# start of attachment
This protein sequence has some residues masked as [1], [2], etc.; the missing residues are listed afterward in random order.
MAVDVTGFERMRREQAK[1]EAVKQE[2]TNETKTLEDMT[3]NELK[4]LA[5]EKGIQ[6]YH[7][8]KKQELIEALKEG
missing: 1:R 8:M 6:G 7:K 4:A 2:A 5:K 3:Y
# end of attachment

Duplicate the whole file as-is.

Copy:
This protein sequence has some residues masked as [1], [2], etc.; the missing residues are listed afterward in random order.
MAVDVTGFERMRREQAK[1]EAVKQE[2]TNETKTLEDMT[3]NELK[4]LA[5]EKGIQ[6]YH[7][8]KKQELIEALKEG
missing: 1:R 8:M 6:G 7:K 4:A 2:A 5:K 3:Y